US agency funds competition to design better solar cells seen as critical to exploration of deeper space
By Alex Pashley
Today’s solar arrays do just fine on weather satellites or missions orbiting Earth.
But in more extreme temperatures – nearer blazing Mercury or chilly Mars – they are less effective.
Harvesting energy in these conditions will be a critical source of power for deeper space travel far from home: NASA aims to send humans to an asteroid by 2025 and the Red Planet by the 2030s.
That’s why the federal agency that put the man on the moon is bidding to improve design of its solar arrays.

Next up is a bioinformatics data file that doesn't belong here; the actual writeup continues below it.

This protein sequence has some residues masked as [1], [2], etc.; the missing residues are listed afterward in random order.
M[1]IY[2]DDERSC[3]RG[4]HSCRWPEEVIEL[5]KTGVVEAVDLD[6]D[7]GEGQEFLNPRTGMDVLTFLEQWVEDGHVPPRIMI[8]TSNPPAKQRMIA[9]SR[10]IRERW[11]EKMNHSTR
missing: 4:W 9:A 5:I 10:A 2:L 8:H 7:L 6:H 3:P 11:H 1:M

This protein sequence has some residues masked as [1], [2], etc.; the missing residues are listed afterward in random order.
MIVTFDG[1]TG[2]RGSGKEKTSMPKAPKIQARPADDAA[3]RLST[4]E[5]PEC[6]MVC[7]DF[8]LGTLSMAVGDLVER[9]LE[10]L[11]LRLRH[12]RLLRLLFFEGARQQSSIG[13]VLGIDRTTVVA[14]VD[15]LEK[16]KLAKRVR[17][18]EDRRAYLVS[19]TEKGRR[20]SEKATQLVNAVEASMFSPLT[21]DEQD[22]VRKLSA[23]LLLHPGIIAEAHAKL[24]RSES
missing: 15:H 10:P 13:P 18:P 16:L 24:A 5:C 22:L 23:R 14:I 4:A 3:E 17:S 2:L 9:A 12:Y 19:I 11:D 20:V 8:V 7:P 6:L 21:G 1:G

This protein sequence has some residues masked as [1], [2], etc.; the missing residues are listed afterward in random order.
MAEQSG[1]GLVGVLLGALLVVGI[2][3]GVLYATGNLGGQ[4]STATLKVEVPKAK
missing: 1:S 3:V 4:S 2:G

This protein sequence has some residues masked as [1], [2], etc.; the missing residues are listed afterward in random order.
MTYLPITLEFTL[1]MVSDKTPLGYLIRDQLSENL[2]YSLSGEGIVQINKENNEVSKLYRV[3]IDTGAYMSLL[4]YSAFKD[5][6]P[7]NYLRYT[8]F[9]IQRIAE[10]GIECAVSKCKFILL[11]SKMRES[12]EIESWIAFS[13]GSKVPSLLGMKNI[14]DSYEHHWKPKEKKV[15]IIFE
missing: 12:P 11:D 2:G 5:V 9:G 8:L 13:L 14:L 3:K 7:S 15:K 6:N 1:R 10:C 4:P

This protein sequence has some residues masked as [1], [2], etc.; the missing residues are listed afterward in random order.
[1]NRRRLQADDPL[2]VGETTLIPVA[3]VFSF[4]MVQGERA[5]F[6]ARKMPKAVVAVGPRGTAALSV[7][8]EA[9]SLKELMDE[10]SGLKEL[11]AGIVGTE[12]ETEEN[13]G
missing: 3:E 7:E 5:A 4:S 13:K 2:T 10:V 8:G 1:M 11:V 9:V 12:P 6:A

A new development programme will hand up to US$400k to four research outfits, from a physics laboratory at John Hopkins University in Maryland to a Boeing venture in California, it said in a Monday statement. Some 13 applied.
“These awards will greatly enhance our ability to further develop and enhance LILT (low-intensity low temperature) performance by employing new solar cell designs,” said Lanetra Tate, the GCD program executive in NASA’s Space Technology Mission Directorate said.
“The ultimate goal of increasing end of life performance and enhanced space power applications will greatly impact how we execute extended missions, especially to the outer planets.”
NASA will whittle down the projects to two in nine months’ time, providing an additional $1.25 million. Just one is expected to deliver the hardware that could fuel the next chapter of space exploration.